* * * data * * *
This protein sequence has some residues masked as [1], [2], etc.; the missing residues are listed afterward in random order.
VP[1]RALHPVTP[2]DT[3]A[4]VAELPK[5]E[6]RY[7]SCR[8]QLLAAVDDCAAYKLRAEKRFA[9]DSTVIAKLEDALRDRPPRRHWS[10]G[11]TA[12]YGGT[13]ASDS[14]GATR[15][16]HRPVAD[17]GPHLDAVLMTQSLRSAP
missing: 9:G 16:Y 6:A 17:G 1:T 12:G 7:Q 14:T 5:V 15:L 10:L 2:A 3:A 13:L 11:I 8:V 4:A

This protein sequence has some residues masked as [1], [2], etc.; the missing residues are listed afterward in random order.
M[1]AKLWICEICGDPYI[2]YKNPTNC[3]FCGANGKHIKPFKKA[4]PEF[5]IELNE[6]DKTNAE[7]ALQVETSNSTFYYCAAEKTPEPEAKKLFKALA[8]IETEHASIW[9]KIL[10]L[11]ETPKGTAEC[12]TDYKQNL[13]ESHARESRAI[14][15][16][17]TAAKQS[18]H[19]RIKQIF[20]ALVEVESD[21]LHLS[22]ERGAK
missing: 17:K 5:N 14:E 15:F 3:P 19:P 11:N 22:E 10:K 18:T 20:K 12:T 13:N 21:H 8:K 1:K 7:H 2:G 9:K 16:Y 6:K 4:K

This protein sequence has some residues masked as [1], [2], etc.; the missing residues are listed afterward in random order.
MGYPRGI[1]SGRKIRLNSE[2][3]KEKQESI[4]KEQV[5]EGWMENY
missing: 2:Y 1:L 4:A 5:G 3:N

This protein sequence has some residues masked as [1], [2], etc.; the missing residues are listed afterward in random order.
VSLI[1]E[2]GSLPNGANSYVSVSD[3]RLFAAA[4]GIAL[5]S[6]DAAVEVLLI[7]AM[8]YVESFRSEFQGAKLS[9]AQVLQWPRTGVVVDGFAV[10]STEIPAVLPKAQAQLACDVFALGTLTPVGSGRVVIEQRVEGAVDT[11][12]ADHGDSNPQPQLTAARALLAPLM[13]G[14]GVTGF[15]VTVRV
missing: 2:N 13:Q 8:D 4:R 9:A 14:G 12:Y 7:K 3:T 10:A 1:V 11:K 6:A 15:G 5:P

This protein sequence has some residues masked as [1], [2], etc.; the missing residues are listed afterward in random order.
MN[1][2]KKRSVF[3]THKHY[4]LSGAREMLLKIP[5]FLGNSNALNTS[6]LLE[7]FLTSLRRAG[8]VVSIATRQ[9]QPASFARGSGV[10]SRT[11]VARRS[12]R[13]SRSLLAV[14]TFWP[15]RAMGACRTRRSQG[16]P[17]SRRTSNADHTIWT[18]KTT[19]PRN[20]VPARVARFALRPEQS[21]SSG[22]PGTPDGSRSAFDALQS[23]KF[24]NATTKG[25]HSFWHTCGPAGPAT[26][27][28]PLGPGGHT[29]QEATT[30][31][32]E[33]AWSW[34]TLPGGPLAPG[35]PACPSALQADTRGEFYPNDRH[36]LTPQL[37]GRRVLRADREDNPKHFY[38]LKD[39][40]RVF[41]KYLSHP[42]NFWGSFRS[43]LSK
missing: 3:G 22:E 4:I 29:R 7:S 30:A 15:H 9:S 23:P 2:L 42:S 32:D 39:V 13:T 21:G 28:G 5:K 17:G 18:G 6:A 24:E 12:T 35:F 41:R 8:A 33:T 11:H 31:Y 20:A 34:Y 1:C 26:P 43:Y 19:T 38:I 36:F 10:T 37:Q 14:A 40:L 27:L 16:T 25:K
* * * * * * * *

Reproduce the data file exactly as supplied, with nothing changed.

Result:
This protein sequence has some residues masked as [1], [2], etc.; the missing residues are listed afterward in random order.
VP[1]RALHPVTP[2]DT[3]A[4]VAELPK[5]E[6]RY[7]SCR[8]QLLAAVDDCAAYKLRAEKRFA[9]DSTVIAKLEDALRDRPPRRHWS[10]G[11]TA[12]YGGT[13]ASDS[14]GATR[15][16]HRPVAD[17]GPHLDAVLMTQSLRSAP
missing: 9:G 16:Y 6:A 17:G 1:T 12:G 7:Q 14:T 5:V 15:L 10:L 2:A 3:A 13:L 11:I 8:V 4:A

This protein sequence has some residues masked as [1], [2], etc.; the missing residues are listed afterward in random order.
M[1]AKLWICEICGDPYI[2]YKNPTNC[3]FCGANGKHIKPFKKA[4]PEF[5]IELNE[6]DKTNAE[7]ALQVETSNSTFYYCAAEKTPEPEAKKLFKALA[8]IETEHASIW[9]KIL[10]L[11]ETPKGTAEC[12]TDYKQNL[13]ESHARESRAI[14][15][16][17]TAAKQS[18]H[19]RIKQIF[20]ALVEVESD[21]LHLS[22]ERGAK
missing: 17:K 5:N 14:E 15:F 3:P 19:P 11:N 22:E 10:K 18:T 20:K 12:T 13:N 21:H 8:K 1:K 7:H 2:G 9:K 16:Y 6:K 4:K

This protein sequence has some residues masked as [1], [2], etc.; the missing residues are listed afterward in random order.
MGYPRGI[1]SGRKIRLNSE[2][3]KEKQESI[4]KEQV[5]EGWMENY
missing: 2:Y 1:L 4:A 5:G 3:N

This protein sequence has some residues masked as [1], [2], etc.; the missing residues are listed afterward in random order.
VSLI[1]E[2]GSLPNGANSYVSVSD[3]RLFAAA[4]GIAL[5]S[6]DAAVEVLLI[7]AM[8]YVESFRSEFQGAKLS[9]AQVLQWPRTGVVVDGFAV[10]STEIPAVLPKAQAQLACDVFALGTLTPVGSGRVVIEQRVEGAVDT[11][12]ADHGDSNPQPQLTAARALLAPLM[13]G[14]GVTGF[15]VTVRV
missing: 2:N 13:Q 8:D 4:R 9:A 14:G 12:Y 7:K 3:T 10:A 1:V 11:K 6:A 15:G 5:P

This protein sequence has some residues masked as [1], [2], etc.; the missing residues are listed afterward in random order.
MN[1][2]KKRSVF[3]THKHY[4]LSGAREMLLKIP[5]FLGNSNALNTS[6]LLE[7]FLTSLRRAG[8]VVSIATRQ[9]QPASFARGSGV[10]SRT[11]VARRS[12]R[13]SRSLLAV[14]TFWP[15]RAMGACRTRRSQG[16]P[17]SRRTSNADHTIWT[18]KTT[19]PRN[20]VPARVARFALRPEQS[21]SSG[22]PGTPDGSRSAFDALQS[23]KF[24]NATTKG[25]HSFWHTCGPAGPAT[26][27][28]PLGPGGHT[29]QEATT[30][31][32]E[33]AWSW[34]TLPGGPLAPG[35]PACPSALQADTRGEFYPNDRH[36]LTPQL[37]GRRVLRADREDNPKHFY[38]LKD[39][40]RVF[41]KYLSHP[42]NFWGSFRS[43]LSK
missing: 3:G 22:E 4:I 29:R 7:S 30:A 15:H 9:S 23:P 2:L 42:S 32:D 39:V 13:T 21:G 28:G 5:K 17:G 18:G 6:A 24:E 12:T 35:F 41:R 8:A 33:T 11:H 31:Y 20:A 34:Y 1:C 26:P 43:Y 19:T 38:I 36:F 10:T 37:Q 14:A 40:L 27:L 16:T 25:K